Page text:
14-15. The sign precedes a musical feature added by the editor rather than the composer. A common editorial marking consists of writing slurs with dotted lines as shown in Example 6-10. Other examples of editorial markings are shown below where the crescendo and decrescendo are printed with dashed lines to indicate that they are editorial. In braille, each is preceded by the sign for an editorial marking. The ritard is also editorial, but it is printed in parentheses, so it is brailled as a word in parentheses.

    Example 14-15.

    14-16. The international sign for an asterisk in music is >59 . This sign precedes the music to be referenced, and it is repeated at the beginning of the footnote. See Example 8-9.

    14-17. The international code for metronome markings uses dots 2-3-5-6 to represent the print equals sign and the note C to show note values. Any words included with the metronome marking must be included in braille. Example 14-17 shows several representative metronome markings including (c) which usually occurs between sections of music along with a change of meter.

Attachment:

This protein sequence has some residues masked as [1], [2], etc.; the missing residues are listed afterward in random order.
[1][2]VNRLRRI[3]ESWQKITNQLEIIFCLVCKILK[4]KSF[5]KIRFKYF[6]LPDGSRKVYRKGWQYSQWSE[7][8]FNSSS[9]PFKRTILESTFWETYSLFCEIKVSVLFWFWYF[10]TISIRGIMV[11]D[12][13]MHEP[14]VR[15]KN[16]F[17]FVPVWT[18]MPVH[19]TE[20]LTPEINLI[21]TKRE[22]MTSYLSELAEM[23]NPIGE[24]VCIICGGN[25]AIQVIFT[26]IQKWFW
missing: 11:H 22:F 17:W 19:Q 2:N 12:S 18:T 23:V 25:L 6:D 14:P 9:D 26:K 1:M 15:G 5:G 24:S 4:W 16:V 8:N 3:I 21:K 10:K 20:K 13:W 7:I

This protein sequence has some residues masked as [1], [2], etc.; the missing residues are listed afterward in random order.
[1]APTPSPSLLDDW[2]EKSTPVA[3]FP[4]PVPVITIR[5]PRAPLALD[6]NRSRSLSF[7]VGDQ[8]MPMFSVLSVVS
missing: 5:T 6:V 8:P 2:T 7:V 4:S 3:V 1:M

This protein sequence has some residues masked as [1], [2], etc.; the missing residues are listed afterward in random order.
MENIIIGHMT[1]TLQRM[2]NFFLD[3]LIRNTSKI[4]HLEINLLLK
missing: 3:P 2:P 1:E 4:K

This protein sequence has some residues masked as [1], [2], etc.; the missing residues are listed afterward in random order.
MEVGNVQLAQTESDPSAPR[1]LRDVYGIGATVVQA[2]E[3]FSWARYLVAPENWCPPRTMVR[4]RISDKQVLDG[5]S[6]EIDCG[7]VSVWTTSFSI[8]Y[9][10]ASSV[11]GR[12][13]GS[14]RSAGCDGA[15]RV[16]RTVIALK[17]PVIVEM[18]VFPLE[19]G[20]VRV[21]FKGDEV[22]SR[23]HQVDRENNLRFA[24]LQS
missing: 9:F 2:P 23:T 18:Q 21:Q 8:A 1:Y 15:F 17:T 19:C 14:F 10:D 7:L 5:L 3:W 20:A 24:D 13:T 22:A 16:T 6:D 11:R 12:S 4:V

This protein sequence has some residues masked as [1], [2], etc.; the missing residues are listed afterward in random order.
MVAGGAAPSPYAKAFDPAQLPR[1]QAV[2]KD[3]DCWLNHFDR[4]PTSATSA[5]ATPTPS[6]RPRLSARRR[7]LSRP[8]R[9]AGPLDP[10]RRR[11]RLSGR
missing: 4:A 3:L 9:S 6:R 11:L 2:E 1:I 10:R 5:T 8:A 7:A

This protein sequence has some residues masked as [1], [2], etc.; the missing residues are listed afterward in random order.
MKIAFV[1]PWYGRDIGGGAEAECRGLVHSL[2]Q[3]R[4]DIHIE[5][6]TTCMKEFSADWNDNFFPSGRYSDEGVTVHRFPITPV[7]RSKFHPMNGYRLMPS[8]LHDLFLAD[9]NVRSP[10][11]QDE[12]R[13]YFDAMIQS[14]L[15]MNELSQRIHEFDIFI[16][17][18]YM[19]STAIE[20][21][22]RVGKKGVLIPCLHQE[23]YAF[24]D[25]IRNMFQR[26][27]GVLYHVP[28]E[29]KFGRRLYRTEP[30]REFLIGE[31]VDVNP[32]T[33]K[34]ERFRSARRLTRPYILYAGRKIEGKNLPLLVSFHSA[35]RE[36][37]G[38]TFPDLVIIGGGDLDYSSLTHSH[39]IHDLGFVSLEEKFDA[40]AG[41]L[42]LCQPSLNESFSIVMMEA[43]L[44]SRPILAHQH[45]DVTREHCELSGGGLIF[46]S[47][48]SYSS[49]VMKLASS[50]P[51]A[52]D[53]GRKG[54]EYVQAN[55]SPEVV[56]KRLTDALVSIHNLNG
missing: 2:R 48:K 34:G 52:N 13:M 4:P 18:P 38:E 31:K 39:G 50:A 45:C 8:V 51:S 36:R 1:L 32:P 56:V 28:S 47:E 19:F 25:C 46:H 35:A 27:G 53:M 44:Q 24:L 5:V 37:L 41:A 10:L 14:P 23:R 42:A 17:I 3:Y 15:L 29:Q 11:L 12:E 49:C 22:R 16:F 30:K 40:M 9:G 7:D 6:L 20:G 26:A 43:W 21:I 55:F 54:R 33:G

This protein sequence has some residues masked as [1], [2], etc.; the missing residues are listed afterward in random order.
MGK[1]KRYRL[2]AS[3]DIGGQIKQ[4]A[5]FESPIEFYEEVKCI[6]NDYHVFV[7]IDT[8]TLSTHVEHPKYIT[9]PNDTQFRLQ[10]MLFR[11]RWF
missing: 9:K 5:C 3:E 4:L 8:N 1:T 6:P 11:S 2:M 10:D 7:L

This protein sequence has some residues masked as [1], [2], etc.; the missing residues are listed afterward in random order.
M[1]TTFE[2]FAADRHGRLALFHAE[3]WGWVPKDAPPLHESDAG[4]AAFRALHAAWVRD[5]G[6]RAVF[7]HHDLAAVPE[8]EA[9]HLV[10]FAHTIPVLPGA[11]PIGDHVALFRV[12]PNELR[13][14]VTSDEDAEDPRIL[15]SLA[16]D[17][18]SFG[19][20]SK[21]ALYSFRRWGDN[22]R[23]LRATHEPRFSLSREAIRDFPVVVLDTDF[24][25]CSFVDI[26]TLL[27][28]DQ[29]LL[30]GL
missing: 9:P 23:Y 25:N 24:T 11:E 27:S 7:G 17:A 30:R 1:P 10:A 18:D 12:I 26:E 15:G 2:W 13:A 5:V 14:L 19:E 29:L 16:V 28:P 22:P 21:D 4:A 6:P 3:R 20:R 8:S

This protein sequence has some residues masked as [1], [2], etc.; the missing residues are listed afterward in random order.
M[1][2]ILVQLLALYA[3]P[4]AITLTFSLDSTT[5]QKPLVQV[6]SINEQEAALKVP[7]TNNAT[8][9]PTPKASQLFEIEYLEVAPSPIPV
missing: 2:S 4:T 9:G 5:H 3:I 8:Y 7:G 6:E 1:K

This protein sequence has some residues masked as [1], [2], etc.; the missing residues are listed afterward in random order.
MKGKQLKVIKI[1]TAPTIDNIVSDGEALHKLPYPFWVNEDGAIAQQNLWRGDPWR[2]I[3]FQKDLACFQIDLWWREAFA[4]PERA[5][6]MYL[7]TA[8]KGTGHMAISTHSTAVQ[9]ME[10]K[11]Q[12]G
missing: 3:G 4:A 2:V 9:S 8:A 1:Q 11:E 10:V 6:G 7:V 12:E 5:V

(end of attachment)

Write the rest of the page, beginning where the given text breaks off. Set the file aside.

Example 14-17.

    (b) CIRCA

    14-18. A tempo or mood indication at the beginning of a piece or at the beginning of individual parts is followed by a period unless it is the only item on a braille line. The general order of initial items is mood, metronome marking, key and time signature.

    14-19. Information at the end of a piece such as time of performance should be brailled with whatever abbreviations are used in print, i.e., "6 min. 30 sec." If symbols, rather than words or abbreviations, appear in print, the appropriate signs are used in braille.

    Example 14-19.

    Developed by
    Shodor logoThe Shodor Education Foundation, Inc.

    Copyright © 1999 the
    North Carolina Central University
    and the Governor Morehead School for the Blind

    Copyright © 1999 The Shodor Education Foundation, Inc.